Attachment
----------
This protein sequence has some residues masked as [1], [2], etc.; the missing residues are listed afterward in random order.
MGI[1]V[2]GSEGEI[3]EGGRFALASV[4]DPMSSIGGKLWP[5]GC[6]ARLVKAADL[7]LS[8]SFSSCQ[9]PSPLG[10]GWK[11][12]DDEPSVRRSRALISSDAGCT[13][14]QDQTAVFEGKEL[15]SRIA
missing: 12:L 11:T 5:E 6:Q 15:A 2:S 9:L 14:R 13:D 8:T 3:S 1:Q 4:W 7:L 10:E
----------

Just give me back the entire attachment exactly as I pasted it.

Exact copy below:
This protein sequence has some residues masked as [1], [2], etc.; the missing residues are listed afterward in random order.
MGI[1]V[2]GSEGEI[3]EGGRFALASV[4]DPMSSIGGKLWP[5]GC[6]ARLVKAADL[7]LS[8]SFSSCQ[9]PSPLG[10]GWK[11][12]DDEPSVRRSRALISSDAGCT[13][14]QDQTAVFEGKEL[15]SRIA
missing: 12:L 11:T 5:E 6:Q 15:A 2:S 9:L 14:R 13:D 8:T 3:S 1:Q 4:W 7:L 10:E